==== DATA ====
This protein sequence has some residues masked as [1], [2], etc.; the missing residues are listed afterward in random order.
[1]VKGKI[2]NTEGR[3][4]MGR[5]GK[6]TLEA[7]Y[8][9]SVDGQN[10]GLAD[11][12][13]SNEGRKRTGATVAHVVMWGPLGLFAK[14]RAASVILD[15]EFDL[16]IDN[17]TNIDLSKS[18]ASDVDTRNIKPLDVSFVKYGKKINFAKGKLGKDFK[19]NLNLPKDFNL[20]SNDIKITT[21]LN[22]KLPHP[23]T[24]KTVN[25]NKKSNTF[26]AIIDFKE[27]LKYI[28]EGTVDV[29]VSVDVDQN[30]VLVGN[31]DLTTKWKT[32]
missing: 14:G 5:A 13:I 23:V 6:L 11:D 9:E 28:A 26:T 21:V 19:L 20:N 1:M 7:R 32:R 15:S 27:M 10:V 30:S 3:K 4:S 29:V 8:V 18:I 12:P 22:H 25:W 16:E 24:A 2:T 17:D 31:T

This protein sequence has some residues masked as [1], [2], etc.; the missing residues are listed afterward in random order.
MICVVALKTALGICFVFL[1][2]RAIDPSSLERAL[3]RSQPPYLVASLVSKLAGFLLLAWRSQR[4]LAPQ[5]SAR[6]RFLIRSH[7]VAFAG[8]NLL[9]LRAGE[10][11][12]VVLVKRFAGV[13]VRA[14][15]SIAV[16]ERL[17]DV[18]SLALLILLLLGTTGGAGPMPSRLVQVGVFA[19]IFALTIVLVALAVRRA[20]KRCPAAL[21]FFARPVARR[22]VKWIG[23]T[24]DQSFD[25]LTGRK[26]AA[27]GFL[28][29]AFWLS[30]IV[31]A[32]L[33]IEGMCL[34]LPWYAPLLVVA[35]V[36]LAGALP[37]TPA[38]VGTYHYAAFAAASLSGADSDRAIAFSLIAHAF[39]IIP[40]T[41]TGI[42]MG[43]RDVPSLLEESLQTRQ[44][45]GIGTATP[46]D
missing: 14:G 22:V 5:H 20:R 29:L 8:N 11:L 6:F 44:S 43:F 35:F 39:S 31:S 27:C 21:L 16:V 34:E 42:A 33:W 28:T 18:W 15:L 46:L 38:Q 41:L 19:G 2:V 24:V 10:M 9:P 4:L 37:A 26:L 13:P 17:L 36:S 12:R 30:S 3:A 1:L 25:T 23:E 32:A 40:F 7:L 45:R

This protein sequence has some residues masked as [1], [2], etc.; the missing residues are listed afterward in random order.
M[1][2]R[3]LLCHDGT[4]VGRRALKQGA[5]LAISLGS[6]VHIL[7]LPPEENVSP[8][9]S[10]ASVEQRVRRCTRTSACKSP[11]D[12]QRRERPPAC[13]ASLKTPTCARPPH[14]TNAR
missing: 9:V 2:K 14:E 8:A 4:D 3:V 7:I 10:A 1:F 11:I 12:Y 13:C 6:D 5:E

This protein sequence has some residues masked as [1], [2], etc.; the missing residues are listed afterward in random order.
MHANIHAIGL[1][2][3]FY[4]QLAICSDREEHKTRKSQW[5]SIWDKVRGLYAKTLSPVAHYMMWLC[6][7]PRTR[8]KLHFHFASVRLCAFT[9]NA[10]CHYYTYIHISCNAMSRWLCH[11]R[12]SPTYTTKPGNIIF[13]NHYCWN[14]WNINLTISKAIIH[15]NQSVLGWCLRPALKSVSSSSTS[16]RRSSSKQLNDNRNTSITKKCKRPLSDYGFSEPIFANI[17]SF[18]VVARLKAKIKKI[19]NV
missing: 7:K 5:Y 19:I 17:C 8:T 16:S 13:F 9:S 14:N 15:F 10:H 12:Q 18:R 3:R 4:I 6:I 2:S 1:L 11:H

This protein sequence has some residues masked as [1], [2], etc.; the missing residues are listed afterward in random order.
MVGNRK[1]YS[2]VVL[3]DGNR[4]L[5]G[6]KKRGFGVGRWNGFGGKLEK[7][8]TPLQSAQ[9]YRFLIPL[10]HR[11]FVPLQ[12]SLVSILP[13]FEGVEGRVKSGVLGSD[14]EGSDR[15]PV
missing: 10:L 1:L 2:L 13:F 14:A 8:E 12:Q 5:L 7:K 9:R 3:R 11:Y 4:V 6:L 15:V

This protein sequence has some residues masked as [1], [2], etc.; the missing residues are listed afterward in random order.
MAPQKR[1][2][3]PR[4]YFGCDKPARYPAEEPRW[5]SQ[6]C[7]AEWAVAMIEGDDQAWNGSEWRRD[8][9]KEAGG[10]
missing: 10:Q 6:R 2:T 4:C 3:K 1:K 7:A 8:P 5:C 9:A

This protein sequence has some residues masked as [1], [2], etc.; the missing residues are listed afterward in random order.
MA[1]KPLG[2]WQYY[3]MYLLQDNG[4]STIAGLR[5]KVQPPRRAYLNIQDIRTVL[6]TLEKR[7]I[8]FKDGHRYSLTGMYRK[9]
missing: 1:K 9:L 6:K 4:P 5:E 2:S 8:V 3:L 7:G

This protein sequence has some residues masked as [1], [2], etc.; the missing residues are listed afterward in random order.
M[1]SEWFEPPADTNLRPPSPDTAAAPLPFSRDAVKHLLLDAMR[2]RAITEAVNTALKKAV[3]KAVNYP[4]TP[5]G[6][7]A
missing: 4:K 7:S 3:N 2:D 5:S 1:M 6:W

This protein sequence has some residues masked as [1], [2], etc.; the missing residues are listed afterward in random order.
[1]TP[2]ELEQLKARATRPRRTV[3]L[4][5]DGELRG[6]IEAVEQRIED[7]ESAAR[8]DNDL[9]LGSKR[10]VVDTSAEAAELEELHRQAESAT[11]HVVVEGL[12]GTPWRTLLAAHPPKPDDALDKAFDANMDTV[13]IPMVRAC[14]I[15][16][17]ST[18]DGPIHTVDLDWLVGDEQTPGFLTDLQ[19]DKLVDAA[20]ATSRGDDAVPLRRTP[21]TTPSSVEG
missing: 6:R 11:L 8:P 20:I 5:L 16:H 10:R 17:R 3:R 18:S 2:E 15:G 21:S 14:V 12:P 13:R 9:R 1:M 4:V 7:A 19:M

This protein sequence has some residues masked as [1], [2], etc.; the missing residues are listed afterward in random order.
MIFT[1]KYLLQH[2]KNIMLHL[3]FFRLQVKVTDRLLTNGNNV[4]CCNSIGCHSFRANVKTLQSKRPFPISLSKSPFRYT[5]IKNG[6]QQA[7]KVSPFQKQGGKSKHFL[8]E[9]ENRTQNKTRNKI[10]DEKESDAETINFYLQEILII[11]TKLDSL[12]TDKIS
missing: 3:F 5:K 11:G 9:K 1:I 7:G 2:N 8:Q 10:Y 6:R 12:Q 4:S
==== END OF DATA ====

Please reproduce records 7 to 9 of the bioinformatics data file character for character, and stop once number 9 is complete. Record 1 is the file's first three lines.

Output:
This protein sequence has some residues masked as [1], [2], etc.; the missing residues are listed afterward in random order.
MA[1]KPLG[2]WQYY[3]MYLLQDNG[4]STIAGLR[5]KVQPPRRAYLNIQDIRTVL[6]TLEKR[7]I[8]FKDGHRYSLTGMYRK[9]
missing: 1:K 9:L 6:K 4:P 5:E 2:S 8:V 3:L 7:G

This protein sequence has some residues masked as [1], [2], etc.; the missing residues are listed afterward in random order.
M[1]SEWFEPPADTNLRPPSPDTAAAPLPFSRDAVKHLLLDAMR[2]RAITEAVNTALKKAV[3]KAVNYP[4]TP[5]G[6][7]A
missing: 4:K 7:S 3:N 2:D 5:S 1:M 6:W

This protein sequence has some residues masked as [1], [2], etc.; the missing residues are listed afterward in random order.
[1]TP[2]ELEQLKARATRPRRTV[3]L[4][5]DGELRG[6]IEAVEQRIED[7]ESAAR[8]DNDL[9]LGSKR[10]VVDTSAEAAELEELHRQAESAT[11]HVVVEGL[12]GTPWRTLLAAHPPKPDDALDKAFDANMDTV[13]IPMVRAC[14]I[15][16][17]ST[18]DGPIHTVDLDWLVGDEQTPGFLTDLQ[19]DKLVDAA[20]ATSRGDDAVPLRRTP[21]TTPSSVEG
missing: 6:R 11:L 8:P 20:I 5:L 16:H 10:R 17:R 3:R 18:S 2:E 15:G 21:S 14:V 12:P 13:R 9:R 1:M 4:V 7:A 19:M